Privacy-Preserving Computation ——secure Multi-Party Computation (II)
Before technique details, one should define the security goal, which is called the security model in cryptography. The semi-honest model and malicious model are widely considered to capture the capabilities of adversaries.
In the semi-honest setting, the players strictly follow the instructions of the protocol, and are still curious to learn information of other inputs from the transactions. This is meaningful in some enterprise-to-enterprise business scenarios, where the enterprises must strictly follow the procedure and the codes are run in some safe place that stuffs can not touch. The malicious setting is more realistic, which means the players could do what they can to get private information of other inputs. A secure MPC protocol means that in both setting, all the players can not learn any additional information of the outputs. Note that “additional information” here does not mean “any information” of the input, anything could directly derived from the output result is allowed to be learned by the players.
Many specific techniques are proposed to construct semi-honest or malicious MPC protocols, such as garbled circuit, secret sharing, oblivious transfer, homomorphic encryption and their combinations. In this article, we introduce the classic Yao’s garbled circuit in the two-party setting, it is also one of the most efficient constructions by now.
Alice and Bob who have private input x and y respectively, want to jointly compute a function f and both obtain the result z=f(x,y) without revealing anything else. One should first use a circuit compiler to convert the function f into boolean circuit that consists of AND and XOR gate (as shown in Figure 1). Since most real-world programs written in advanced language contain complex data structures, this is a highly non-trivial task.
For the easy understanding of the description, we assume that x,y are both 2-bit strings, and x feeds into the first two wire in the left, and y feeds into the last two wires in the figure above.
Alice takes as input the circuit, and writes down all the truth table of each gate. Then it chooses two uniformly random string, which is called labels, for each gate to represent 0 or 1 as in Figure 2. Note that, although Alice does not know the input of C,D wires, she still chooses labels to represent 0 and 1 in each wire.
After choosing the labels, Alice replaces the truth table with labels according to the topology of the circuit. Take the left-up gate as an example. It has A and B wires as inputs and E wire as output. Then Alice replaces the first truth table as:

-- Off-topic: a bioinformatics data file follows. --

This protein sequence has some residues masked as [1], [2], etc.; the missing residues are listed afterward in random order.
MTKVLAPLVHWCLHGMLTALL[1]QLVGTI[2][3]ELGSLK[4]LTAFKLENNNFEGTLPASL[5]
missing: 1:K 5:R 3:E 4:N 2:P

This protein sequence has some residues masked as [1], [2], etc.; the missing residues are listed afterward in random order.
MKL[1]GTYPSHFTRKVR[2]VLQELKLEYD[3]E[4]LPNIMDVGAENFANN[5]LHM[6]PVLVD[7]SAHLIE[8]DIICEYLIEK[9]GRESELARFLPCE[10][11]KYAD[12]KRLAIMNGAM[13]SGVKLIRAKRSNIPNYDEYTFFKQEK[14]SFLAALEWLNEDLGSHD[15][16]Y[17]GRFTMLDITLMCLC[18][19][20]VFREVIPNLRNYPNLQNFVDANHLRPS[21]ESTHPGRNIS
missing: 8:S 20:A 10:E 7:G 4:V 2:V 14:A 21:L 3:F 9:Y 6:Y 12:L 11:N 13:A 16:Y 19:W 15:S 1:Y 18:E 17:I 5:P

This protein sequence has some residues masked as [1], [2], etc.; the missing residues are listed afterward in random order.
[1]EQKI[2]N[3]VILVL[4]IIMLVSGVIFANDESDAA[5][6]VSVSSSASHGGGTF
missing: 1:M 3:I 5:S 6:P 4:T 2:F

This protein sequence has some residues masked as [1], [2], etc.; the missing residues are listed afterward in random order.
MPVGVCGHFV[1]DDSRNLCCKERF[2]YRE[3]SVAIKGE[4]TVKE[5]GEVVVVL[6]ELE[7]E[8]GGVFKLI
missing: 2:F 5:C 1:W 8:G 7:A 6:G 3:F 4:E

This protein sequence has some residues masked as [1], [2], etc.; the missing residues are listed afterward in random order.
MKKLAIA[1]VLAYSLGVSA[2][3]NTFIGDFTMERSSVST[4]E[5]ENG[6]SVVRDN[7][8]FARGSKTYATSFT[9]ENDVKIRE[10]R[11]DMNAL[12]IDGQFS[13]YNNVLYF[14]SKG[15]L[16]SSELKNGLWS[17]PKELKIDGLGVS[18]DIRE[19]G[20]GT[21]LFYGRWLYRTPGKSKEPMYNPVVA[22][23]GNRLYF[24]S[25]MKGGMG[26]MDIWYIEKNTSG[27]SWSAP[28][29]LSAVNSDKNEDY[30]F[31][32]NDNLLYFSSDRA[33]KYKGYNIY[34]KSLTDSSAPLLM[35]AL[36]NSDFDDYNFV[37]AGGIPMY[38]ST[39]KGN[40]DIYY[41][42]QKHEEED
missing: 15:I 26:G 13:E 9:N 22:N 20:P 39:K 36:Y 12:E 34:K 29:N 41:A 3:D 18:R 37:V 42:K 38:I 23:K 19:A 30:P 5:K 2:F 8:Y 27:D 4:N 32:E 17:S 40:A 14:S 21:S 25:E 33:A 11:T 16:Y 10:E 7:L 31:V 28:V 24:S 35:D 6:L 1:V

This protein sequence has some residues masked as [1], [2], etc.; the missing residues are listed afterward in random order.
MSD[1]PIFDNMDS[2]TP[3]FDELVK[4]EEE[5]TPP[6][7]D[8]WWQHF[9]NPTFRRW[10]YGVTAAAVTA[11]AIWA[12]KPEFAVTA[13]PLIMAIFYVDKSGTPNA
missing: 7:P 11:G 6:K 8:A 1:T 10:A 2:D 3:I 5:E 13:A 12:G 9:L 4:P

After replacing all the truth tables, Alice gets a “label table” as in figure 3.
For each gate Alice garbles the gates using the labels. I.e., for each row of the label table, Alice encrypts the output label with the input label as keys to a double encryption. More specifically, for the first row in the first label table, Alice uses A_0 and B_0 as keys to AES and encrypts E_0 as AES_A0(AES_B0(E_0)), all the other rows and gates are doing in the similar way. Then Alice gets a garbled circuit as in Figure 4.
Suppose Alice’s input x = 10, Bob’s input y=01. Alice then sends the garbled circuit (all the garbled gate) to Bob, together with A_1 and B_0, according to her input bits, and the meaning of output labels (i.e. the relations I_0 →0; I_1 →1). Note that Bob can not get any input information of Alice from A_1 and B_0, since they are just random strings, and the relation of output labels will not leak any additional information of the output value.
Before Bob evaluates the garbled circuit, he has to obtain the input labels according to his input information. Since the labels are sampled by Alice, he has to run a “transfer protocol” with Alice to get the labels without telling her the inputs in plain. This “transfer protocol” is called oblivious transfer in cryptography, since it is a very fundamental cryptographic primitive, we will not get into the details, but list the properties below.
1. Alice takes labels X_0, X_1 as input, and Bob takes bit b=0/1 as input. At the end of the protocol, Bob will get X_b.
2. Alice does not know which label is chosen by Bob.
3. Bob does not know the other label X_1-b.
After running the oblivious transfer protocol with Alice, Bob gets the labels C_0, D_1 according to his input, and then he could evaluate the garbled circuit. For each garbled gate, Bob decrypts four ciphertexts with the input labels as AES keys, note that he could only get one meaningful output label, and then iteratively decrypts the garbled gate to get the output label I_0 . Since Bob knows the meaning of I_0, he will get the output 0, and send it to Alice.The whole evaluation process is described as in Figure 5.
So far, we illustrate the basic principle of Yao’s garbled circuits. For almost 40 years, many optimized techniques are proposed to improve this basic protocol. Free-XOR (no encryption for XOR gate), row reduction and half gate (reduce the number of each AND gate to 2 ciphertexts) techniques and hardware acceleration (using AES-NI ) significantly improve the efficiency of garbled circuit.
After 2 years of research and development on garbled circuit algorithms, the PlatON team develop an efficient and scalable circuit compiler which could compile billions gate all at once. At the same time, the state-of-the-art semi-honest two-party computation protocol based on garbled circuit is integrated to achieve the performance at millions gates per second. Commercial solutions such as secure computation in genetic data have already deployed in the enterprise customers.